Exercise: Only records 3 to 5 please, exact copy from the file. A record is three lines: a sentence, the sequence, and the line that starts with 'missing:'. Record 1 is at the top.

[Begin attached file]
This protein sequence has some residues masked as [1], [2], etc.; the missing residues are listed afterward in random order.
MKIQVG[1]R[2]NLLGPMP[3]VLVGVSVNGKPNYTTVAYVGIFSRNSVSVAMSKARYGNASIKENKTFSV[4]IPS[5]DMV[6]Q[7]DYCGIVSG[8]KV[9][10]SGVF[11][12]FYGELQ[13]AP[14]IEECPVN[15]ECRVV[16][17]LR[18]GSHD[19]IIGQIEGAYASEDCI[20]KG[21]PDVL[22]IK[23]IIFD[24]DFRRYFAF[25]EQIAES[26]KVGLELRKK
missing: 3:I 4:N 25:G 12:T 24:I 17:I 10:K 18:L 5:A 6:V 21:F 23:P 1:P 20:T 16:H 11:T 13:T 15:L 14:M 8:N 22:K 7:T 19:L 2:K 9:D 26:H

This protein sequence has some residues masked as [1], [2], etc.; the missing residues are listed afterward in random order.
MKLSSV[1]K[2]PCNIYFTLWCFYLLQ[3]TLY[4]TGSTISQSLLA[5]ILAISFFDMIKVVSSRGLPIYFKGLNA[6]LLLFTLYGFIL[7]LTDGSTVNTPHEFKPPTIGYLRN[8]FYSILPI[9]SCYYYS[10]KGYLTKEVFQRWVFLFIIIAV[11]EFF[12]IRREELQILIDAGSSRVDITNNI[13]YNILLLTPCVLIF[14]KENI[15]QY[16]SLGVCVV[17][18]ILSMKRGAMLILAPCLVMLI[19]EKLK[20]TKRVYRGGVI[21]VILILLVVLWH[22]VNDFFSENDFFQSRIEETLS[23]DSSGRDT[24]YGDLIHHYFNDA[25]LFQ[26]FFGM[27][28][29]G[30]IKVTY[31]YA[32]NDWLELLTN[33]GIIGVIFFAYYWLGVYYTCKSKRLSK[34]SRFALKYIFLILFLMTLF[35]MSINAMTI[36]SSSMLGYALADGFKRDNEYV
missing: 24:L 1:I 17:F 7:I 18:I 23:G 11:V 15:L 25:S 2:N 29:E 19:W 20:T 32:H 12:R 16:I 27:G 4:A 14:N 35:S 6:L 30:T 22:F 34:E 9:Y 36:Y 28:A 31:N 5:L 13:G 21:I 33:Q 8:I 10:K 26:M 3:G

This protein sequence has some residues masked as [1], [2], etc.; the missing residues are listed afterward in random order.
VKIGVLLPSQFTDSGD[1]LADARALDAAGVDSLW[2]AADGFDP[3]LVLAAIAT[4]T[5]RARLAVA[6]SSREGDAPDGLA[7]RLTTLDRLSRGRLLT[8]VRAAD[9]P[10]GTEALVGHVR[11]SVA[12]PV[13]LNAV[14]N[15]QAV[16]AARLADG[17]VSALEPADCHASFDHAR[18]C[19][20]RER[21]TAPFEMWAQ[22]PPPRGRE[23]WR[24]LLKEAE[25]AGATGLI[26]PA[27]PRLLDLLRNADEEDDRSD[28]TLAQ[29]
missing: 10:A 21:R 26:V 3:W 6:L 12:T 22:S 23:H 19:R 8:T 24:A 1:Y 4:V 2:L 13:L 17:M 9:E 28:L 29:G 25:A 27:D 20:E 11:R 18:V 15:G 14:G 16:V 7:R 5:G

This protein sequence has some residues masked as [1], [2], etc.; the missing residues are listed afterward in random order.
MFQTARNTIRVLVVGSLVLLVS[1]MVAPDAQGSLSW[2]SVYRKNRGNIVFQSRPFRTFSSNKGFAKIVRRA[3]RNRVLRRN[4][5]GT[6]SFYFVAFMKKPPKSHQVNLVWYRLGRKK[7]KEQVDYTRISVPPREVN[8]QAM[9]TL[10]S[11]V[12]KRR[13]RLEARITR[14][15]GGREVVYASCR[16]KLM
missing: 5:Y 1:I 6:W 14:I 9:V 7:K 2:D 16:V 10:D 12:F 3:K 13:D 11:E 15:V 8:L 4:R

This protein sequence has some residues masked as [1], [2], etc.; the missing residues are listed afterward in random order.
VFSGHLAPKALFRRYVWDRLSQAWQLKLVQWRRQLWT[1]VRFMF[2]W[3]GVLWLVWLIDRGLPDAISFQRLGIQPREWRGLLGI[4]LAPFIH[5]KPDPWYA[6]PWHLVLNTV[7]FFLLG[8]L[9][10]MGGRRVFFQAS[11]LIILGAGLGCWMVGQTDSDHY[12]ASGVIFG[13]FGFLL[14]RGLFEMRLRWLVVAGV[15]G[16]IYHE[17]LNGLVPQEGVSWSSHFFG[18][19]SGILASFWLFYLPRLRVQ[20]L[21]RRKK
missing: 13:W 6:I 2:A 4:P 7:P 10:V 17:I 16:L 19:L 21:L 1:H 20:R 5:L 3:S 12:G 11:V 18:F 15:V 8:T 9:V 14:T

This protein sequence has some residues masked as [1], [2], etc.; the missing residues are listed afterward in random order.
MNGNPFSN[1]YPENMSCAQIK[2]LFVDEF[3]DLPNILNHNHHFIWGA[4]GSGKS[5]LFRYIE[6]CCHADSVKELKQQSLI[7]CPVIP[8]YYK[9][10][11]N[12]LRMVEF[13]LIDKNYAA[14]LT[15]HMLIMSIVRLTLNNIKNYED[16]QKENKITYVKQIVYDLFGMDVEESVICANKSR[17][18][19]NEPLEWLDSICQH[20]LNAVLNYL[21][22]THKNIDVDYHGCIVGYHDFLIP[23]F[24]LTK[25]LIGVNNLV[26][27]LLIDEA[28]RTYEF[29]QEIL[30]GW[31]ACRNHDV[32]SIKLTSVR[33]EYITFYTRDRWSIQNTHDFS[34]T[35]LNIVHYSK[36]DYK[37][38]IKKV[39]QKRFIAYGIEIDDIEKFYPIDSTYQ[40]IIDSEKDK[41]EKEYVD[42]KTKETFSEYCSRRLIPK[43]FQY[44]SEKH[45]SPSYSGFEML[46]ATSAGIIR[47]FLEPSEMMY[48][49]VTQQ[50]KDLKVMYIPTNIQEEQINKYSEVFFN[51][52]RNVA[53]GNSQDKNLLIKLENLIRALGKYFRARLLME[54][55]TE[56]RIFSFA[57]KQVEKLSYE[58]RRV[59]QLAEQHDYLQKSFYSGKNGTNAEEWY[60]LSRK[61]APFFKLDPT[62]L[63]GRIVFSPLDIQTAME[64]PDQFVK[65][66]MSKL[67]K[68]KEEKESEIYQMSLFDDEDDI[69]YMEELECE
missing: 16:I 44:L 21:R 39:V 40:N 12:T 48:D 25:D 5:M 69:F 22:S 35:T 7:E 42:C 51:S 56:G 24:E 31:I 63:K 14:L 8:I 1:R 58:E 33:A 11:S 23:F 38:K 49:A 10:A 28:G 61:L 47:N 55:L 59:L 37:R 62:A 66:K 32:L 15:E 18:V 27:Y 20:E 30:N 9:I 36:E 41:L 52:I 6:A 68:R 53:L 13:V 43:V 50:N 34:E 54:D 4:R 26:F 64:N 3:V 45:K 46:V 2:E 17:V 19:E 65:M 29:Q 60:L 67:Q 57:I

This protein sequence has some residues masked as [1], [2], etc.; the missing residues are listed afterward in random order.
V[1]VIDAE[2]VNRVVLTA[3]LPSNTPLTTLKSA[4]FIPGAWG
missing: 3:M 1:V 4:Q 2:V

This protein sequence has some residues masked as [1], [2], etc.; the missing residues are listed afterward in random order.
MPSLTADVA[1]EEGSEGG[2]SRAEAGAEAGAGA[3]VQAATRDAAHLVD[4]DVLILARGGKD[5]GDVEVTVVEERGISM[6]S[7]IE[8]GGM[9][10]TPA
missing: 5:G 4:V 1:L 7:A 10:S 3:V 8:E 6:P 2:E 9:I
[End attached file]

This protein sequence has some residues masked as [1], [2], etc.; the missing residues are listed afterward in random order.
VKIGVLLPSQFTDSGD[1]LADARALDAAGVDSLW[2]AADGFDP[3]LVLAAIAT[4]T[5]RARLAVA[6]SSREGDAPDGLA[7]RLTTLDRLSRGRLLT[8]VRAAD[9]P[10]GTEALVGHVR[11]SVA[12]PV[13]LNAV[14]N[15]QAV[16]AARLADG[17]VSALEPADCHASFDHAR[18]C[19][20]RER[21]TAPFEMWAQ[22]PPPRGRE[23]WR[24]LLKEAE[25]AGATGLI[26]PA[27]PRLLDLLRNADEEDDRSD[28]TLAQ[29]
missing: 10:A 21:R 26:V 3:W 6:L 12:T 22:S 23:H 19:R 8:T 24:A 1:Y 4:V 2:L 13:L 17:M 9:E 28:L 29:G 25:A 27:D 20:E 11:R 18:V 15:G 14:G 16:V 7:R 5:G

This protein sequence has some residues masked as [1], [2], etc.; the missing residues are listed afterward in random order.
MFQTARNTIRVLVVGSLVLLVS[1]MVAPDAQGSLSW[2]SVYRKNRGNIVFQSRPFRTFSSNKGFAKIVRRA[3]RNRVLRRN[4][5]GT[6]SFYFVAFMKKPPKSHQVNLVWYRLGRKK[7]KEQVDYTRISVPPREVN[8]QAM[9]TL[10]S[11]V[12]KRR[13]RLEARITR[14][15]GGREVVYASCR[16]KLM
missing: 5:Y 1:I 6:W 14:I 9:V 7:K 2:D 16:V 10:D 12:F 3:K 13:D 11:E 15:V 8:L 4:R

This protein sequence has some residues masked as [1], [2], etc.; the missing residues are listed afterward in random order.
VFSGHLAPKALFRRYVWDRLSQAWQLKLVQWRRQLWT[1]VRFMF[2]W[3]GVLWLVWLIDRGLPDAISFQRLGIQPREWRGLLGI[4]LAPFIH[5]KPDPWYA[6]PWHLVLNTV[7]FFLLG[8]L[9][10]MGGRRVFFQAS[11]LIILGAGLGCWMVGQTDSDHY[12]ASGVIFG[13]FGFLL[14]RGLFEMRLRWLVVAGV[15]G[16]IYHE[17]LNGLVPQEGVSWSSHFFG[18][19]SGILASFWLFYLPRLRVQ[20]L[21]RRKK
missing: 13:W 6:I 2:A 4:P 7:P 10:V 17:I 16:L 19:L 21:L 1:H 20:R 5:L 3:S 12:G 11:V 18:F 15:V 8:T 9:V 14:T